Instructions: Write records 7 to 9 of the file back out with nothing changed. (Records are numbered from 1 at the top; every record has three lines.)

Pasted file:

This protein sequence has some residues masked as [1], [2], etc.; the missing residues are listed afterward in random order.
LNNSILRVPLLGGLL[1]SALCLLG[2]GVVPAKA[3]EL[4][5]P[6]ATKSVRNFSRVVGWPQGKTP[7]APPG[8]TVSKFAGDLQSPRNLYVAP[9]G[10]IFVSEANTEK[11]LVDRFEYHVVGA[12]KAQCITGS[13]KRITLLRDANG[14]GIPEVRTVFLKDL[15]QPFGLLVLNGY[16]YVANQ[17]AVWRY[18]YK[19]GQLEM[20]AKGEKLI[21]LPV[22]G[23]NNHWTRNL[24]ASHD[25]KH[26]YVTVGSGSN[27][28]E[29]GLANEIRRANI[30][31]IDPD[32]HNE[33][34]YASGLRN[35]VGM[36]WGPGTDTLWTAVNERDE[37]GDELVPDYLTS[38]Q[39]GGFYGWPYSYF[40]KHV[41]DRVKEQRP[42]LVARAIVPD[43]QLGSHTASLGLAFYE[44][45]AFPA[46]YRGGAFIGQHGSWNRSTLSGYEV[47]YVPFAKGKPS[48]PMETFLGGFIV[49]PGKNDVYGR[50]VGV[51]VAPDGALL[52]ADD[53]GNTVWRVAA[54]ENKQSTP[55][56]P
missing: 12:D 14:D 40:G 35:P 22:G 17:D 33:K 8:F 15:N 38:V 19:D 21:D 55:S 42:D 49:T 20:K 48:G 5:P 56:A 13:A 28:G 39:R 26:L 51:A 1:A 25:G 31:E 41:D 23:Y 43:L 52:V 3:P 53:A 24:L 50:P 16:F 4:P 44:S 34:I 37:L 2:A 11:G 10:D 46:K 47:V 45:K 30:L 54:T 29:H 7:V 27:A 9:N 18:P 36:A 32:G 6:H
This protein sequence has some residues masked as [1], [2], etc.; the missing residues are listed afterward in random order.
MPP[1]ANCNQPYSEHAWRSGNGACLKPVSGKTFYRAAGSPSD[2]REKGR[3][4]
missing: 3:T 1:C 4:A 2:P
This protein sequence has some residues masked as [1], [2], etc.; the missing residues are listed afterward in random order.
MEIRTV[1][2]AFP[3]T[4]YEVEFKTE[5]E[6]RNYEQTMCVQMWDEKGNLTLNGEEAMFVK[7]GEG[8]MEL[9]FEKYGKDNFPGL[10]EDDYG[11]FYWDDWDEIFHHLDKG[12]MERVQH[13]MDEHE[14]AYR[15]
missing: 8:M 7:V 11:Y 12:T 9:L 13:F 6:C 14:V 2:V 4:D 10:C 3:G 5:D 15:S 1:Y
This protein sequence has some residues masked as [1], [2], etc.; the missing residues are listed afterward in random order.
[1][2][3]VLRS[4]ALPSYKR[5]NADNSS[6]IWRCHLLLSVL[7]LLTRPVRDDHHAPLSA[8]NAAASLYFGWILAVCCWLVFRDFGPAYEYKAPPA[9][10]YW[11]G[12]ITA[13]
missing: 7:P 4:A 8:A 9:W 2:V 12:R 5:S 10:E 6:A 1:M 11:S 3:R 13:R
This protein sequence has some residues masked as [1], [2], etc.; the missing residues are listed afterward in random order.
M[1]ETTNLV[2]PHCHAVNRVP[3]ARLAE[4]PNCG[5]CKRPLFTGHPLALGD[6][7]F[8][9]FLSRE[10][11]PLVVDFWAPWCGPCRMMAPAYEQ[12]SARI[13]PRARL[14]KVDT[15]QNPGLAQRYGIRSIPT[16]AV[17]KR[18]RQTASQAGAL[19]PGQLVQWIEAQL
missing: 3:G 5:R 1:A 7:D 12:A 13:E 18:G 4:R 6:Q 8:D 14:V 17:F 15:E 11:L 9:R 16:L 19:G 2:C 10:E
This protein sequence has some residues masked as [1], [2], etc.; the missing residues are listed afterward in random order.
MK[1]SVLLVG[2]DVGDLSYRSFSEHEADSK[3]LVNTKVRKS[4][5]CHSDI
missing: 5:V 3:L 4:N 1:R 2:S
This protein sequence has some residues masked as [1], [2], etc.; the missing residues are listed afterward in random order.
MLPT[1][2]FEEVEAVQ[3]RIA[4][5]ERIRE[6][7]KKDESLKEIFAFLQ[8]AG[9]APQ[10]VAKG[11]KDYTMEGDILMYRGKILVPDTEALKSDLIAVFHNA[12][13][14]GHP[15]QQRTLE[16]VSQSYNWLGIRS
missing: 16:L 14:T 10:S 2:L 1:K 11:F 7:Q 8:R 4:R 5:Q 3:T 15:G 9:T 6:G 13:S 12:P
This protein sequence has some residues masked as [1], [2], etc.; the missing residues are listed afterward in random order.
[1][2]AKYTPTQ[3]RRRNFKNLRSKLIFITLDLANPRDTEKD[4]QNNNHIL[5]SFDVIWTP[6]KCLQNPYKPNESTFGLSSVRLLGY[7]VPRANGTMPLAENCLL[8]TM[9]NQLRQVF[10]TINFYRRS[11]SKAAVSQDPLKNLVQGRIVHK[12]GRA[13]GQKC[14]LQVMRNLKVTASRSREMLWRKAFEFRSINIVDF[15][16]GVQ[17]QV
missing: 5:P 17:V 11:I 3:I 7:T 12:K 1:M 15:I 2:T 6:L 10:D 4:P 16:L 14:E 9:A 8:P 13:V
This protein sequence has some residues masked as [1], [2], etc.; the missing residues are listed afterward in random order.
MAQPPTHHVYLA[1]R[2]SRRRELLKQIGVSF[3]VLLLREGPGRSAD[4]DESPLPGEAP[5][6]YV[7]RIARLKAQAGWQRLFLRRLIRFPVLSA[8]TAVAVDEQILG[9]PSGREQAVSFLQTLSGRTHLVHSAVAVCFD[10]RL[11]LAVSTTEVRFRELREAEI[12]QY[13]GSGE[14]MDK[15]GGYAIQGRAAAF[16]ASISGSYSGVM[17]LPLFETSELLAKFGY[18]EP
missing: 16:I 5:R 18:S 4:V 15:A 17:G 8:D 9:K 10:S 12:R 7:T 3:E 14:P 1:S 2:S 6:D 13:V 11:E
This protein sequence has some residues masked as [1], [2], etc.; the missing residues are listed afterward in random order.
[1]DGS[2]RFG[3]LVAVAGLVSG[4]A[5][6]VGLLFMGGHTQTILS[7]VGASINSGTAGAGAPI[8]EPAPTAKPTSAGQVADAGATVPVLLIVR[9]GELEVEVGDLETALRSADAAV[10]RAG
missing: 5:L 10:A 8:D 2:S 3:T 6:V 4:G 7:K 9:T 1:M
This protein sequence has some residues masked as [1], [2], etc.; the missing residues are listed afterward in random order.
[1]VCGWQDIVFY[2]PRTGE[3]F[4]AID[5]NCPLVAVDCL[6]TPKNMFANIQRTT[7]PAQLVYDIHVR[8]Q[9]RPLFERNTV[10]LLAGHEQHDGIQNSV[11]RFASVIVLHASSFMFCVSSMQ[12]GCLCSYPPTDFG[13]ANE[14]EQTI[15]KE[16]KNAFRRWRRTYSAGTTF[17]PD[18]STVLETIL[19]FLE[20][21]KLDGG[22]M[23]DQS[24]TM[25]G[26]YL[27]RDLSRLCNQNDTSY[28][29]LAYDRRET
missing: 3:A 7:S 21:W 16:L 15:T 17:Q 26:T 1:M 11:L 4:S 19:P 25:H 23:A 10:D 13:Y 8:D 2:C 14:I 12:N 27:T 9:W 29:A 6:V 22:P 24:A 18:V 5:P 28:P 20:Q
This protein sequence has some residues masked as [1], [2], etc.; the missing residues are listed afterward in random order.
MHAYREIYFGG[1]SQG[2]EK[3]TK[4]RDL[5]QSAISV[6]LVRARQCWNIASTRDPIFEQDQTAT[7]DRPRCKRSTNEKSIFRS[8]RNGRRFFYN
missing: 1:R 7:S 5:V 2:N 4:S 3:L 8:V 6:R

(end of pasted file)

This protein sequence has some residues masked as [1], [2], etc.; the missing residues are listed afterward in random order.
MLPT[1][2]FEEVEAVQ[3]RIA[4][5]ERIRE[6][7]KKDESLKEIFAFLQ[8]AG[9]APQ[10]VAKG[11]KDYTMEGDILMYRGKILVPDTEALKSDLIAVFHNA[12][13][14]GHP[15]QQRTLE[16]VSQSYNWLGIRS
missing: 16:L 14:T 10:S 2:L 1:K 11:F 7:Q 8:R 4:R 5:Q 3:T 15:G 9:T 6:G 13:S 12:P
This protein sequence has some residues masked as [1], [2], etc.; the missing residues are listed afterward in random order.
[1][2]AKYTPTQ[3]RRRNFKNLRSKLIFITLDLANPRDTEKD[4]QNNNHIL[5]SFDVIWTP[6]KCLQNPYKPNESTFGLSSVRLLGY[7]VPRANGTMPLAENCLL[8]TM[9]NQLRQVF[10]TINFYRRS[11]SKAAVSQDPLKNLVQGRIVHK[12]GRA[13]GQKC[14]LQVMRNLKVTASRSREMLWRKAFEFRSINIVDF[15][16]GVQ[17]QV
missing: 5:P 17:V 11:I 3:I 7:T 12:K 1:M 15:I 2:T 6:L 10:D 4:P 16:L 14:E 9:A 8:P 13:V
This protein sequence has some residues masked as [1], [2], etc.; the missing residues are listed afterward in random order.
MAQPPTHHVYLA[1]R[2]SRRRELLKQIGVSF[3]VLLLREGPGRSAD[4]DESPLPGEAP[5][6]YV[7]RIARLKAQAGWQRLFLRRLIRFPVLSA[8]TAVAVDEQILG[9]PSGREQAVSFLQTLSGRTHLVHSAVAVCFD[10]RL[11]LAVSTTEVRFRELREAEI[12]QY[13]GSGE[14]MDK[15]GGYAIQGRAAAF[16]ASISGSYSGVM[17]LPLFETSELLAKFGY[18]EP
missing: 16:I 5:R 18:S 4:V 15:A 17:G 8:D 9:K 10:S 12:R 7:T 3:E 14:P 1:S 2:S 6:D 13:V 11:E